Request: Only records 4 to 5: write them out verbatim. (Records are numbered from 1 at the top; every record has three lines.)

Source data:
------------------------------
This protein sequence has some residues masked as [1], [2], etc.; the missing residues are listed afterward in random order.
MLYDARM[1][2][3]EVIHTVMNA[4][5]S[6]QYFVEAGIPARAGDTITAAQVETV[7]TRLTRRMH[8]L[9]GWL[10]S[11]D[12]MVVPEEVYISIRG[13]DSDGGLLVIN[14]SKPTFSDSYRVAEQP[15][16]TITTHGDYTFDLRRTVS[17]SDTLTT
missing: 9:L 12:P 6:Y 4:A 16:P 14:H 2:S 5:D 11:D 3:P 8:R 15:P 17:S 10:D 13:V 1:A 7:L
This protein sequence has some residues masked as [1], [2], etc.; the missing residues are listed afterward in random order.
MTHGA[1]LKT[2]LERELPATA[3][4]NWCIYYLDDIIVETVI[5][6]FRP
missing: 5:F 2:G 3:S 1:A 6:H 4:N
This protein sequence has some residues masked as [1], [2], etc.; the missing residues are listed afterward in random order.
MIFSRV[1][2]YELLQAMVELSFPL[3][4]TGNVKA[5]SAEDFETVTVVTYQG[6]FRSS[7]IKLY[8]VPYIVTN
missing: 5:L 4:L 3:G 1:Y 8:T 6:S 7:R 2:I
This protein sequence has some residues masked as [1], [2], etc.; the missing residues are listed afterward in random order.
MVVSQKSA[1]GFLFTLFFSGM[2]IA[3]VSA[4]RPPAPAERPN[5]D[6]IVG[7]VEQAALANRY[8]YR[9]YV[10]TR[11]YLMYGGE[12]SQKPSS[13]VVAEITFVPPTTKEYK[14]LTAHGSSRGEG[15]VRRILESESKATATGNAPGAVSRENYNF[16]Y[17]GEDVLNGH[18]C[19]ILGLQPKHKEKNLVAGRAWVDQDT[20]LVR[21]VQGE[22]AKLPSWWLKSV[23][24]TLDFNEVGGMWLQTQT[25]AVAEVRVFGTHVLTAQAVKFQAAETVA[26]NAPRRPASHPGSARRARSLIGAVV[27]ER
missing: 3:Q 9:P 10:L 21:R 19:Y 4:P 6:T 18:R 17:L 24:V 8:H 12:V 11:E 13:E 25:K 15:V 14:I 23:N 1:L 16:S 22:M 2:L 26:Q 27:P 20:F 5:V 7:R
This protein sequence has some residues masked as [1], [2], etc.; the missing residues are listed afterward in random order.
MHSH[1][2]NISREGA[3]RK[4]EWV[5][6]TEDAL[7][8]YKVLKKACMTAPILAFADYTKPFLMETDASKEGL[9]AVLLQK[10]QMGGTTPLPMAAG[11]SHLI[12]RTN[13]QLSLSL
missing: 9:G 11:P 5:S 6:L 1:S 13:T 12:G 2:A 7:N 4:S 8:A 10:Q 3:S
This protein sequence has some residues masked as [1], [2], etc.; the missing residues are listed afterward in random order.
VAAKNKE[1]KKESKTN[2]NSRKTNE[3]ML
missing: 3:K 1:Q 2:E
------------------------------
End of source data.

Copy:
This protein sequence has some residues masked as [1], [2], etc.; the missing residues are listed afterward in random order.
MVVSQKSA[1]GFLFTLFFSGM[2]IA[3]VSA[4]RPPAPAERPN[5]D[6]IVG[7]VEQAALANRY[8]YR[9]YV[10]TR[11]YLMYGGE[12]SQKPSS[13]VVAEITFVPPTTKEYK[14]LTAHGSSRGEG[15]VRRILESESKATATGNAPGAVSRENYNF[16]Y[17]GEDVLNGH[18]C[19]ILGLQPKHKEKNLVAGRAWVDQDT[20]LVR[21]VQGE[22]AKLPSWWLKSV[23][24]TLDFNEVGGMWLQTQT[25]AVAEVRVFGTHVLTAQAVKFQAAETVA[26]NAPRRPASHPGSARRARSLIGAVV[27]ER
missing: 3:Q 9:P 10:L 21:R 19:Y 4:P 6:T 18:R 17:L 24:V 8:H 12:V 11:E 13:E 25:K 15:V 14:I 23:N 1:L 16:S 22:M 2:L 26:Q 27:P 20:F 5:V 7:R
This protein sequence has some residues masked as [1], [2], etc.; the missing residues are listed afterward in random order.
MHSH[1][2]NISREGA[3]RK[4]EWV[5][6]TEDAL[7][8]YKVLKKACMTAPILAFADYTKPFLMETDASKEGL[9]AVLLQK[10]QMGGTTPLPMAAG[11]SHLI[12]RTN[13]QLSLSL
missing: 9:G 11:P 5:S 6:L 1:S 13:T 12:G 2:A 7:N 4:S 8:A 10:Q 3:S